We started with a (Chantelle guided) tour around Manchester, going around places with hipster sounding names like Spinningfields and Northern Quarter. We had a yummy lunch in The Oast House - anywhere with finger food that has garlic butter dripping down onto it is a winner with me!

We also took a trip around the John Rylands Library, which was gorgeous. It was like something out of a gothic romance novel.

That evening we were joined by Chantelle's boyfriend and had a delicious meal in Cau in Media City. I don't seem to have any photos of this so clearly the food was so good that I tucked straight in!

The next day we explored the Imperial War Museum and then walked around Salford Quays and the Media City area. We even got to see the Blue Peter garden!

Before I left we had time to go to The Alchemist for some of the most exciting cocktails I've ever seen.

Mine came with two mini flasks (I'm sure there's a scientific/technical term for them ...), and when I poured them into the glass it changed colour and smoke billowed from it! Chantelle had one that frothed, and looked exactly like bubble bath, while her boyfriend had one that they set half of the ingredients on fire before putting mixing it altogether. Definitely a way to end on a high!

Goodrich Castle

Wednesday, 15 February 2017

Since becoming a civil servant, I've been reaping the rewards of being a member of CSSC. I pay a small amount out of my pay each month, and it means I get membership that includes free entry to Cadw and English Heritage properties. There's plenty of other memberships benefits too, but being the kinda girl who loves a good day out to somewhere historical, it's ideal.

My mother and I ventured to Goodrich Castle, which is an English Heritage property in Herefordshire, not far from Ross-on-Wye. The castle is a ruin, although parts of it are still very well-preserved - the essential structure of the castle is still very clear.

Goodrich Castle is surrounded by countryside and overlooks the River Wye. It was a Norman-built castle and 'guards' the line of the old Roman road that ran between Gloucester and Caerleon, where the road crossed from England into Wales. In the English Civil War it was the site of one of the most desperate sieges. During the siege, it was fired on using a mortar known as 'Roaring Meg', which has been restored and returned to the castle (you can see it in the bottom left of the picture below).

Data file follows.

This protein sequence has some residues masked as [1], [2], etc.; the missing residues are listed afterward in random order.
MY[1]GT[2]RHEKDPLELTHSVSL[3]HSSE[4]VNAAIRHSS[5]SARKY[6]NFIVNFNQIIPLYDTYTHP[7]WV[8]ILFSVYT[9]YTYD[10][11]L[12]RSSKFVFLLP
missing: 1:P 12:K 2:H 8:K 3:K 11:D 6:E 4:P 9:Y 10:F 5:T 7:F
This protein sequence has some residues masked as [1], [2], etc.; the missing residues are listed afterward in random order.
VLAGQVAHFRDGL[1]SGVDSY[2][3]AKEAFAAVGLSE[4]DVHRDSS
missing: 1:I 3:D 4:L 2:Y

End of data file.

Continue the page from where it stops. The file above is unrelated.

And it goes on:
The castle is built on sandstone, a lot of which is visible around the base of the castle. I had a great time jaunting across these rocks as you can see!

The visitor centre, which is by the car park and a couple of minutes' walk from the castle itself, is modern and has a really nice little shop and cafe - my mother and I had a happy few minutes trying samples of the different wines and liqueurs they had for sale in the shop!

If you want more information on visiting Goodrich Castle (and if you like castles or a good day out, you should - we had a great time exploring it all), take a look at the English Heritage website for opening times, prices and directions to get there.

Craig-Y-Nos Country Park

Wednesday, 8 February 2017

The Brecon Beacons are one of my favourite places in South Wales - there's so much of them to explore. At the end of summer we visited Craig-Y-Nos country park, which is in the upper Swansea Valley and surrounds the River Tawe. We made the mistake of going on a Bank Holiday, which meant that the car park was full. We ended up having to park on the side of the road, which Justin wasn't too pleased about!

The country park used to be part of the Craig-Y-Nos castle estate, which is right next door. It's a foreboding looking gothic-style castle that now holds weddings. The castle and the estate used to belong to Adelina Patti, who was apparently once an internationally renowned opera singer.

It was a pleasant day out. The park was a lot smaller than I'd expected it to be. It seemed as if there was a lot of land that didn't have any paths through it. In fact, we ended up taking a turning that led us out onto the road on two occasions! It's really close to Dan-Yr-Ogof caves, which is definitely on my Welsh To Do list.

Interested in visiting Craig-Y-Nos country park? More information can be found on the Brecon Beacons website.